MONROE, LA – Northeast Delta Human Services Authority (NEDHSA) has adopted arts as one of its integrated health care, evidence-based prevention, communications, and treatment strategies to help serve persons with mental health, addictive disorders, and developmental disabilities.
To support this work, the agency has partnered with the Black Creatives Circle of North Louisiana (BCCNL), an artist think tank designed to nurture, encourage, and discuss art-related issues with North Louisiana artisans from the African Diaspora. BCCNL encompasses animators, cartoonists, designers, filmmakers, graphic designers, illustrators, painters, photographers, printmakers, poets, orators, screenwriters, sculptors, stylists, and writers.
Through BCCNL, NEDHSA will be establishing five murals in downtown development districts throughout the region to heal and restore the places where people live, work, play, and worship.
NEDHSA Executive Director Dr. Monteic A Sizer said the agency “intends to help make Northeast Louisiana a regional creative hub, a preferred destination that will generate much-needed regional economic development, diversity, job creation, and more.”
“We believe there is medicine in creative expression, and the arts can help a person come alive in ways traditional treatment options can’t,” Dr. Sizer said. “We intend to help create an environment where dreams are realized, families are strong, bodies are healthy, community institutions are thriving, and spirits are renewed.”
According to the Americans for the Arts, 69 percent of the United States population believe the arts “lift me up beyond everyday experiences,” 73 percent feel the arts give them “pure pleasure to experience and participate in,” and 81 percent say the arts are a “positive experience in a troubled world.”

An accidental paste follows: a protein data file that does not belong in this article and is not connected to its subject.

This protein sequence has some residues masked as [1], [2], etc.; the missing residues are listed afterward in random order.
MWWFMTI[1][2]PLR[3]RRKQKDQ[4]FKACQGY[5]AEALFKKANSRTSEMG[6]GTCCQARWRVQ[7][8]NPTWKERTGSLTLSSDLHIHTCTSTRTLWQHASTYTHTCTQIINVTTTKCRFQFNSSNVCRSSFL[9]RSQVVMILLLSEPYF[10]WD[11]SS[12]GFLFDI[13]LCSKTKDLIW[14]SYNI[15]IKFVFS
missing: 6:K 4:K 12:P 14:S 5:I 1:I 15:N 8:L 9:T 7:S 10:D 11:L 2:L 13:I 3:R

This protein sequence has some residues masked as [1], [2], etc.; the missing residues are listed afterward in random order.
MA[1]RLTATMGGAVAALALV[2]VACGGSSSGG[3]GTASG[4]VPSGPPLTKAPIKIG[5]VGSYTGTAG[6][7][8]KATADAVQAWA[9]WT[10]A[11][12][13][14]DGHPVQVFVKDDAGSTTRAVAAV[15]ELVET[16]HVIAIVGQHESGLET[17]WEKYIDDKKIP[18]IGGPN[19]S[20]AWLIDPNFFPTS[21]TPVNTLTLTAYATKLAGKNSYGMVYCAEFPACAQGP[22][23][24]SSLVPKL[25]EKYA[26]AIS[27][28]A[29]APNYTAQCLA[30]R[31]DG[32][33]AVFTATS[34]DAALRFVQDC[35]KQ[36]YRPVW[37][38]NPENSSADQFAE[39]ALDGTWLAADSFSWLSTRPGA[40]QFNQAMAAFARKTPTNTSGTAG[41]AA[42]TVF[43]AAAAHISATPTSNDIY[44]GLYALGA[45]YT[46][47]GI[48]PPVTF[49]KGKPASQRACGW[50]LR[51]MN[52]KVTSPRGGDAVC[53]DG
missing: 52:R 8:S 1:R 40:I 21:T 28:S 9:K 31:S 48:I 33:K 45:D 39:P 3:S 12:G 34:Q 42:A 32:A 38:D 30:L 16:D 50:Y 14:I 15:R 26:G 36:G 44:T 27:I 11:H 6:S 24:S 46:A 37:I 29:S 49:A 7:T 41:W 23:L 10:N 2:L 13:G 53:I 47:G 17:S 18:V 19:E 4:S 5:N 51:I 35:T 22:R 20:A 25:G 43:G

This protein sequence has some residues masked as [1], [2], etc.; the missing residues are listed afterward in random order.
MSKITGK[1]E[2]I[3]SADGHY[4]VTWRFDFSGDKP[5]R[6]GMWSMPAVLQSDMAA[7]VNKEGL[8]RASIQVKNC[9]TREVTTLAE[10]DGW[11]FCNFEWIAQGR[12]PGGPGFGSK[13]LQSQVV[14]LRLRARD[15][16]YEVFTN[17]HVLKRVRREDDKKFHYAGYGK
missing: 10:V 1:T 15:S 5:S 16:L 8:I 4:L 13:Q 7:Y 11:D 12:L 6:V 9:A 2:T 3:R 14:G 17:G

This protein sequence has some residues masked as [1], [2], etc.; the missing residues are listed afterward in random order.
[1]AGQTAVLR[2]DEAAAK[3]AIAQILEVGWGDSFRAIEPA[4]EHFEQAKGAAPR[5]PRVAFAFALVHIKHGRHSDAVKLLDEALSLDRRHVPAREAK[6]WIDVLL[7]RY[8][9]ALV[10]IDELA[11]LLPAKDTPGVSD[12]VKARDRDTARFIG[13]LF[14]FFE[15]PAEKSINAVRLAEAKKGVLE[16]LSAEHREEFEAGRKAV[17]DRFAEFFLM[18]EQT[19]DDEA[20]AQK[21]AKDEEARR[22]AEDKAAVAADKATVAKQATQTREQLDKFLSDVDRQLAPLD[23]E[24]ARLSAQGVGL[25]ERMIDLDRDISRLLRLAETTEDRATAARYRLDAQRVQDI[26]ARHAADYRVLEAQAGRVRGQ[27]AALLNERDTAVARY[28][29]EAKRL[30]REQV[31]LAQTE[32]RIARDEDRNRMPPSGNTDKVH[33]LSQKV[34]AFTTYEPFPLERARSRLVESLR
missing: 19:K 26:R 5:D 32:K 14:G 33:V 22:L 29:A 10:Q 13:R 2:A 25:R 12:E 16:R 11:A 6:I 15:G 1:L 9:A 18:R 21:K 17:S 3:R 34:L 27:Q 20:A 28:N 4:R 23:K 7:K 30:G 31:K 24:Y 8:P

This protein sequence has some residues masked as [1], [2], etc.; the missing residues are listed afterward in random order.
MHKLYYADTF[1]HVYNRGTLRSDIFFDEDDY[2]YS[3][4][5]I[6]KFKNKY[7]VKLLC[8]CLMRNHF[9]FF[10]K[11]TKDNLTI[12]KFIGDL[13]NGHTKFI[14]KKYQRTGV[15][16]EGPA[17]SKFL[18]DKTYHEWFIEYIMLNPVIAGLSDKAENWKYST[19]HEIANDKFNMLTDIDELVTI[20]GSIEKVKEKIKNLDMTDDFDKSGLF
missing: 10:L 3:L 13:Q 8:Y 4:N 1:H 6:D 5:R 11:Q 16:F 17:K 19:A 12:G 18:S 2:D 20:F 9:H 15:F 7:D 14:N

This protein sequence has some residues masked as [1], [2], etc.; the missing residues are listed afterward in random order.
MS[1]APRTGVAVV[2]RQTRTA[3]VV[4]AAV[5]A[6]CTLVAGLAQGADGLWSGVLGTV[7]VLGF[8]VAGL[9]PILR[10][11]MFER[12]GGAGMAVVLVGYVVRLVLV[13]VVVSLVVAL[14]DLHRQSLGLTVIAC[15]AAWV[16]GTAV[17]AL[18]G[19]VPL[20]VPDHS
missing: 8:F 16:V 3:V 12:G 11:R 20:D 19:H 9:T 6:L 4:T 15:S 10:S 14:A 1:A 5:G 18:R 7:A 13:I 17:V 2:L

In April, NEDHSA and BCCNL revealed NEDHSA’s first wall art in downtown Monroe’s Art Alley to help bring awareness and reduce mental health and addiction-related stigma.
BCCNL President Vitus Shell said murals are “direct and great ways to express a community’s concerns and needs, envisioning a new future and safer space for the people.”
“Kids and the rest of the community can see themselves in a new light,” Shell said. “Murals can enforce themes for the people and show that someone cares about their quality of life.”
Shell said BCCNL looks like the city’s majority, and “we use our voices and talent to speak up for the unheard.”
“Artists are the visionaries of our neighborhoods, so with NEDHSA, this partnership is perfect,” Shell said. “The history and mission of NEDHSA align with our goals of empowering creatives to create change in any way imaginable.”
NEDHSA has brought many art initiatives to the region, such as psychodramas, Jiggaerobics, hip hop-toprevention efforts, and partnering with arts and communications programs at regional colleges and universities. And on May 27 and 28, the agency will be presenting two free showings of “Alky-Users: An Ongoing Tragedy” at the University of Louisiana Monroe’s Brown Theatre beginning at 7 p.m. each night.
In December 2021, NEDHSA sponsored a mural created by the University of Louisiana Monroe Honors Art Class and the Art & Entrepreneurship Class that was designed and created as a public art project to inspire ULM students to seek help, destigmatize seeking help, and provide solutions to help overcome mental health issues. Since then, the agency has displayed the mural at the Northeast Louisiana Delta African American Heritage Museum in Monroe, Union Museum of History & Art in Farmerville, Madison Parish High School in Tallulah, and the Chennault Aviation Museum in Monroe.
Dr. Sizer said art could be that spark that further “ignites better regional population health, racial unity, economic opportunities for all, and pride in where we call home.”
“It’s our time to create a place we are all proud of, a place where we foster hope and opportunities for all, Dr. Sizer said. “There is no better time than now. This is our now time.”